August 30, 2013

The End of the Battle, A Clean Bill of Health & 17 Years Cancer Free: Part 2 by guest blogger, Amy

I’ll try not to make everyone cry with this entry.  This is a success story and I’m happy to share it with you. Linda asked me to write my blog entry in two parts, so here is part 2.  :)

While writing part 1, I told myself I wasn’t going to pull out Zach’s binder, but tonight I did.  17 years ago when Zach was diagnosed, they didn’t have EMR’s  (Electronic Medical Records).   We were handed a three ring binder, and you filled it up over the course of treatment.  The first thing I looked at were his protocol sheets.  They listed out each day of each chemo cycle and listed what drug was given on each day.  The header of the page read “CCG-1882 Poor Prognosis A.L.L.”   “Poor Prognosis” were two words I had crossed out on every page.  That was just too hard to look at every day. This binder is where I kept all the info on the meds he was given, every single blood count record, and meticulous notes along the way.  I’m sure I missed a few things, but tonight I counted 81 entries on blood counts alone!  Zach’s last treatment day was November 16, 1999.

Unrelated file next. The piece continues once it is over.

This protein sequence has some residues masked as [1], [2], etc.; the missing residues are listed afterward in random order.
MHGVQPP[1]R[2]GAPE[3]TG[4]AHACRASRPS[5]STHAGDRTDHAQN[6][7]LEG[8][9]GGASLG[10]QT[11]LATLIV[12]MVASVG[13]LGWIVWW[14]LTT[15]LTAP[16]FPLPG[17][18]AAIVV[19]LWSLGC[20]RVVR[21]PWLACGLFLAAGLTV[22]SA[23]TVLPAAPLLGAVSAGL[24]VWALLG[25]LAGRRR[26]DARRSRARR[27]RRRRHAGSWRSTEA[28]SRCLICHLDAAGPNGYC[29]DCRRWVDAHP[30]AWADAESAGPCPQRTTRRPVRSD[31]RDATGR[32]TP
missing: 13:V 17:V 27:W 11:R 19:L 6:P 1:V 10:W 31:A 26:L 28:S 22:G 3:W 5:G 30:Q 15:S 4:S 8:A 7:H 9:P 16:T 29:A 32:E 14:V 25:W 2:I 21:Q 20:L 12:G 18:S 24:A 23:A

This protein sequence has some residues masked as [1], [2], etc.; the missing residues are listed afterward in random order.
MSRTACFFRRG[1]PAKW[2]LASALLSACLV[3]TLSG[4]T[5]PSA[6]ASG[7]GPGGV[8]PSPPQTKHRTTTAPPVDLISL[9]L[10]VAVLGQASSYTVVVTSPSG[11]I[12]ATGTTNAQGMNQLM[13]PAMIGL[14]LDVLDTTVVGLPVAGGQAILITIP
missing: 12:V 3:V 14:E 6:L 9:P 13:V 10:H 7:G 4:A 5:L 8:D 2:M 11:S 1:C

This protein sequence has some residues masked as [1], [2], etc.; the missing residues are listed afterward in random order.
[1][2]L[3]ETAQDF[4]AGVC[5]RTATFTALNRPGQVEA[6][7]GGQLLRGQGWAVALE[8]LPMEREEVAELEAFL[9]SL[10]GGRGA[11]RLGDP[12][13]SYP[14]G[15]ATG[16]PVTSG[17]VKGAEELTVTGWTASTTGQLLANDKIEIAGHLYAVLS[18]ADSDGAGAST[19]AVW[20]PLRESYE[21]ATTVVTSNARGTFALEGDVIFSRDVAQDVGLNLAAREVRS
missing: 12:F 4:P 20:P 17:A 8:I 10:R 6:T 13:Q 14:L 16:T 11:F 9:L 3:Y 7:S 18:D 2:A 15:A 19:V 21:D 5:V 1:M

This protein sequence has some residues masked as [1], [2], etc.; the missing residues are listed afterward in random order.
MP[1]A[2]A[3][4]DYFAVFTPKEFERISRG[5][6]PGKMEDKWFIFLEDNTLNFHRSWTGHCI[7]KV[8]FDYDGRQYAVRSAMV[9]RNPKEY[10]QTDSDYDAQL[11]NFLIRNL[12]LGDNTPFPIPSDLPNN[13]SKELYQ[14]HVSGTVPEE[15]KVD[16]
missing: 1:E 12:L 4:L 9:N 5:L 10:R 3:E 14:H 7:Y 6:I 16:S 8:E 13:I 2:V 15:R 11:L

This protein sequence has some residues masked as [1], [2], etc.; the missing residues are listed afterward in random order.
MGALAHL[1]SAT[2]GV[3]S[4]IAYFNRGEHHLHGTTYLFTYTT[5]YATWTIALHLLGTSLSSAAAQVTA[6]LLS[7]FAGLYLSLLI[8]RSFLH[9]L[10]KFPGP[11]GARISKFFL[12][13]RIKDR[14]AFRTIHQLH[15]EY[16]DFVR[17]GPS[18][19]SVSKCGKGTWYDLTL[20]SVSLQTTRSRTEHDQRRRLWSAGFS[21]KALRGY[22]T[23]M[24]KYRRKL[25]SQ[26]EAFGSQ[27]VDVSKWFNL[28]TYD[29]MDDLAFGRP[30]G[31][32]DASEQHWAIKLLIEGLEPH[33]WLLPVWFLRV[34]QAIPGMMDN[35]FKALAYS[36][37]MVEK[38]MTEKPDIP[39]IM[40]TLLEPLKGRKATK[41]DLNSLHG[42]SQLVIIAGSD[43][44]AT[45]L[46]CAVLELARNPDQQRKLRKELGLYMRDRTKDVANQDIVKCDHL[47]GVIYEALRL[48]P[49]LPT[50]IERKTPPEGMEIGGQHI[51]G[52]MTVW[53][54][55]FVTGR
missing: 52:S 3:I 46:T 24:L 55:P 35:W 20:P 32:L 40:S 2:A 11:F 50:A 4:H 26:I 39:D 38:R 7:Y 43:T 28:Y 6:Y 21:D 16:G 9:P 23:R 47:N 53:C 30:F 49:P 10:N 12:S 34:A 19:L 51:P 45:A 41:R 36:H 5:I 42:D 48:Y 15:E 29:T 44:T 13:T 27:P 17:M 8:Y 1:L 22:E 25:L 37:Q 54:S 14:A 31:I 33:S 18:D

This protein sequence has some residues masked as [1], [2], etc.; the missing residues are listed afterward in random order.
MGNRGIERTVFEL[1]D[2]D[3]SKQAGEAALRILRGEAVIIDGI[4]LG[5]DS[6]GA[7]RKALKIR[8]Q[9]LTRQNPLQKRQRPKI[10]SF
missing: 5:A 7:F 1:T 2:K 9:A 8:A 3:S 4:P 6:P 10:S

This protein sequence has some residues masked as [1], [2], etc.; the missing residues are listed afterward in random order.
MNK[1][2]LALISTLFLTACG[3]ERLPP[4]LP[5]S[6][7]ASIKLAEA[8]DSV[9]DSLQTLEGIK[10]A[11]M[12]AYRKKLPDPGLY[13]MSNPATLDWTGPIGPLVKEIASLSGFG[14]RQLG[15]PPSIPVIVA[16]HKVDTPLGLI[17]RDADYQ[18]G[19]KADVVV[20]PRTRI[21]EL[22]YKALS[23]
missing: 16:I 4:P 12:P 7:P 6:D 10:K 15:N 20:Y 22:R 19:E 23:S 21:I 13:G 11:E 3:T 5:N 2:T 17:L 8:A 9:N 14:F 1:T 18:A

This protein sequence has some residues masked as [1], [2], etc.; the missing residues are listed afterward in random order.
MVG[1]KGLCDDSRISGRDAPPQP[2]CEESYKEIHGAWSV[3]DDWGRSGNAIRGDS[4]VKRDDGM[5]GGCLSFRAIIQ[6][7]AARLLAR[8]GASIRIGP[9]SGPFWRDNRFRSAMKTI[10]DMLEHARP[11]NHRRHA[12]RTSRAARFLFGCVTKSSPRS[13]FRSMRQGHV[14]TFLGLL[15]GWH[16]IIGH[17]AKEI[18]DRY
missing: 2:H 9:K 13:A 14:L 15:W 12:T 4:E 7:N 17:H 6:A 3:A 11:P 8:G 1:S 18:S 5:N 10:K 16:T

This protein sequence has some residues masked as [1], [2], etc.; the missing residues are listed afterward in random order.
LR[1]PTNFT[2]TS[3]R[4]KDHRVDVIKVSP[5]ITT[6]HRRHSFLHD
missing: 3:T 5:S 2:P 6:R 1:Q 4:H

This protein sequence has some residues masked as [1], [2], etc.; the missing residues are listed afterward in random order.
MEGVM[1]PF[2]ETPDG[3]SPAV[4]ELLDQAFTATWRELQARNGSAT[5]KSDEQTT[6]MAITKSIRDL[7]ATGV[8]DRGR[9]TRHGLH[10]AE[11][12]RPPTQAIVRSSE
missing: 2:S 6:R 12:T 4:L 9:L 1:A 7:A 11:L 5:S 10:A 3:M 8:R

We were SO looking forward to a fresh start with the new millennium!

It’s the weirdest feeling when your child completes treatment.  During treatment your child and your family have the continuous support of the care team.  You rely on the drugs to beat the cancer.  Then as quickly as it started, it’s done.  The care team essentially says, “Bye, have a nice life!”, and off you go.  You’ve developed a “new normal” with the treatment process that you have grown accustomed to.  Now you have to create another “new normal.”

It’s a whirlwind of emotions.  You’re so incredibly thankful to be where you are, yet you’re scared.  Previously the drugs kept the cancer away, now his little body has to do all the work.  Will it work?  I’ve recently learned that studies are showing that often times parents of childhood cancer patients experience PTSD  (Post Traumatic Stress Disorder).  Oh yeah.  It took several years to get to the point where every cough or sniffle from one of the kids was not a cancer concern in our eyes.  I KNOW I was overprotective.  Find me a cancer mom who had the rug pulled out from under her with her child’s cancer diagnosis who ISN’T overprotective.  Don’t mess with Mama Bear…   :)